Trip Report: May 2024

Published On: June 24th, 2024By Categories: Clean Water, Development, News, Solar Power

In May, Chris Bounds, Charley Bounds, Rick Smith, and Tracy Sauerwein of Covenant Presbyterian Church in Boise, Idaho traveled with me to Addis Ababa, Mizan, and Maji. The trip goals were:

  • To have members observe and report back to Covenant PC on the work that MDC has accomplished
  • To introduce CPC members to colleagues and collaborators of MDC
  • To foster relationships between members of the Maji mother church and of Covenant Church
  • To finalize the MoU with Solar Energy Foundation on collaboration in the future work of MDC
  • To finalize the MoU with the Maji Presbytery for building and running women’s development projects out of a women’s development center in Maji
  • To visit and evaluate the proposed site of the future women’s development center in Maji
  • To meet and learn from local women how a women’s development center in Maji town could serve them

It was an ambitious set of goals, requiring cultural sensitivity, curiosity, flexibility, and commitment. I was delighted with everyone’s creativity and resilience in meeting the travel challenges.

We had supper the first night with Welela, our Ethiopian-American board member. This gave the guests a chance to meet her and to hear about her goals, her gifts, and the circumstances of her place in Ethiopia’s economic development goals.

L to R: Welela, Caroline, Tracy, Rick, Charlie, Chris

The following day included introductions to Samson (our Ethiopian solar businessman and colleague) and Habtu, the tour manager. We then had tea with Kes (Rev.) Demelash , pastor of the Maji mother church, who is getting his degree at the seminary in Addis Ababa. Kes Demelash was very excited about the concept of the women’s development center being built in a collaboration between MDC and the Maji Presbytery. He had visions and suggestions for training there.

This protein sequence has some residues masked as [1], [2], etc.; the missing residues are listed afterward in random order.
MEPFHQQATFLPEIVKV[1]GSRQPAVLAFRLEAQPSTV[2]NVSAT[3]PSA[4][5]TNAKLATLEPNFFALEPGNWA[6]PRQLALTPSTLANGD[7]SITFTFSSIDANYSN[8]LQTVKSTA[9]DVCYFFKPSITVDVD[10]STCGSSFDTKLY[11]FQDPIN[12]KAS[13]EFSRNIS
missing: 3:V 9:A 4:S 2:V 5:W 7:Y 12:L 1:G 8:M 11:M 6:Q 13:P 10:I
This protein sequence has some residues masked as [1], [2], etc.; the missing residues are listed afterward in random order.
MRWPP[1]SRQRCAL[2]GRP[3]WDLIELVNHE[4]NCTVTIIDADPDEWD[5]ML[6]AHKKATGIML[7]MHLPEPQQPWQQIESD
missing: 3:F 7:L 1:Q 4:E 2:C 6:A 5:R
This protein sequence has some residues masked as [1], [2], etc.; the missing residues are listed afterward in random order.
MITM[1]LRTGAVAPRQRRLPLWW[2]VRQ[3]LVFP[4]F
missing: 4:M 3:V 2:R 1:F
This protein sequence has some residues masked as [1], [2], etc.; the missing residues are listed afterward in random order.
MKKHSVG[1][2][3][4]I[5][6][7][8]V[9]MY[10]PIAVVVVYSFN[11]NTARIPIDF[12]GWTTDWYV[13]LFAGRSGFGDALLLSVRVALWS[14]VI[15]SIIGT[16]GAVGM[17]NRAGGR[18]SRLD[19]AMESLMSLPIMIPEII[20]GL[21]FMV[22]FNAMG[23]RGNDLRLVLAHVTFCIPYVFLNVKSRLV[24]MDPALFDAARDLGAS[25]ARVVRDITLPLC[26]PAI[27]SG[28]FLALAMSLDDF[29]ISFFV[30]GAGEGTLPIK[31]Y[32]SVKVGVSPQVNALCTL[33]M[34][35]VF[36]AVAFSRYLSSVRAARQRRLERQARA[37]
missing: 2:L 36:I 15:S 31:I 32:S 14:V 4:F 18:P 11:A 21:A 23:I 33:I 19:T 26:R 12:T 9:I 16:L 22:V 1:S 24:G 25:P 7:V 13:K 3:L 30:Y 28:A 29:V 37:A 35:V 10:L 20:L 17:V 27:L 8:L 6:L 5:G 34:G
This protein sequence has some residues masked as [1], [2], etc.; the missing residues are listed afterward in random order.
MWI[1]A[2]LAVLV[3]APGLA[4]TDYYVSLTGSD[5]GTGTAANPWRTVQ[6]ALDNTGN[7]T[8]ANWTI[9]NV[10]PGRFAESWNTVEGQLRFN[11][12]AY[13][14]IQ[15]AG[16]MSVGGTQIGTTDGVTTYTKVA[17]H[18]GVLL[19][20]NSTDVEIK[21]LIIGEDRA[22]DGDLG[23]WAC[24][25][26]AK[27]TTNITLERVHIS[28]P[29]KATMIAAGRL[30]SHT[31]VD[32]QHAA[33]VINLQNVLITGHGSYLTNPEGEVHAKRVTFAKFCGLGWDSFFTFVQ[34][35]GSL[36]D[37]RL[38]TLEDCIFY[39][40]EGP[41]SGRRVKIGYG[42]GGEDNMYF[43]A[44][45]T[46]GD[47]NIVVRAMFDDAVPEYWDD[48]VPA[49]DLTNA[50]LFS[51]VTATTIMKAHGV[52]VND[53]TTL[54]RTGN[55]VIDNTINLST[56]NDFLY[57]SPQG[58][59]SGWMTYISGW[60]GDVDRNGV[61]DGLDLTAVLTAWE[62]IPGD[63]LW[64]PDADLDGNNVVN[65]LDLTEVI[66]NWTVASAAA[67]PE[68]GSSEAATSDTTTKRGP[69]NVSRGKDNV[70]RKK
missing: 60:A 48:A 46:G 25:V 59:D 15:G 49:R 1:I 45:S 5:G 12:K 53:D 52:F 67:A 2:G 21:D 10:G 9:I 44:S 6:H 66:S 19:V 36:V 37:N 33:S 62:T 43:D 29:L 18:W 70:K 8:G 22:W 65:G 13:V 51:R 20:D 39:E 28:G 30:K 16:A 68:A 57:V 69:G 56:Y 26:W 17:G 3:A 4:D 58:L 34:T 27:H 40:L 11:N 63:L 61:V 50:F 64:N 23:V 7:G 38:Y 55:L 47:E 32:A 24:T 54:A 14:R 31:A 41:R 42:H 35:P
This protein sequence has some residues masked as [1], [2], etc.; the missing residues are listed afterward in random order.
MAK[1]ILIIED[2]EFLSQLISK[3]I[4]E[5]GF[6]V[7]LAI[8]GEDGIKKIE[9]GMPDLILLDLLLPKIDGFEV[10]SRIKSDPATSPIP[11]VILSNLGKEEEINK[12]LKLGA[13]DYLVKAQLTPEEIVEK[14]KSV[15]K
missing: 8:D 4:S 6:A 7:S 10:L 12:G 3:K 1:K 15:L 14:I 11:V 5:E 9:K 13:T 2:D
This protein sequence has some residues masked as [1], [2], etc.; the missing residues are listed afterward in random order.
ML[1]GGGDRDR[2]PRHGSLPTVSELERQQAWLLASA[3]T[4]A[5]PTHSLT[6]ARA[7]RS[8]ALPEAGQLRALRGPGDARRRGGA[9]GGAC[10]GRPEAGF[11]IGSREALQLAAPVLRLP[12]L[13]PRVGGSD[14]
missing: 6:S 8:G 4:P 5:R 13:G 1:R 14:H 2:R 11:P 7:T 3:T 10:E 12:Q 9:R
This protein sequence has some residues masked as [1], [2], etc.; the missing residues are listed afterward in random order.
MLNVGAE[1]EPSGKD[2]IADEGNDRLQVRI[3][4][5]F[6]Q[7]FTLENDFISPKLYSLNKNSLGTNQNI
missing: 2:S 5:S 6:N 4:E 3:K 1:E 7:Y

We posed by the peace dove on the seminary compound. Everywhere we went in Ethiopia, people greeted us with the greeting of “Selam,” peace, and then emphasized their longing for real peace in Ethiopia by saying things like,

“Yes, there is peace. Peace is everything.”

There is a deep sadness for the ethnic divisiveness in the country, there is a hardship because of the rampant inflation, and there is concern for the future. People seemed to me to be enduring very hard circumstances. And praying for peace in what they fear could become a powder keg of violence.

Still feeling our jet lag, but excited to get on our way, we flew the next day to the city of Jimma and reached Mizan by road the next evening. The second day of land travel, on unpaved roads, brought us to Maji District. On our way through the district capital town of Tum, we stopped at the Bible translation compound to meet Ato Zerihun and to see the site where an avocado orchard is being proposed. This will be an income-producing local project to help fund the work of the presbytery.

We arrived in Maji in the late afternoon, with clouds piling up in the west. We took no chances but stopped to visit the hospital on our way through town. The room full of batteries and the solar array on top of the busy hospital are impressive! Hospital staff gave us a tour and told us they are now serving 30-40,000 patients a year. Chris and Charley were particularly impressed, having seen the empty buildings and the supplies still stored in crates because there was no power to run them.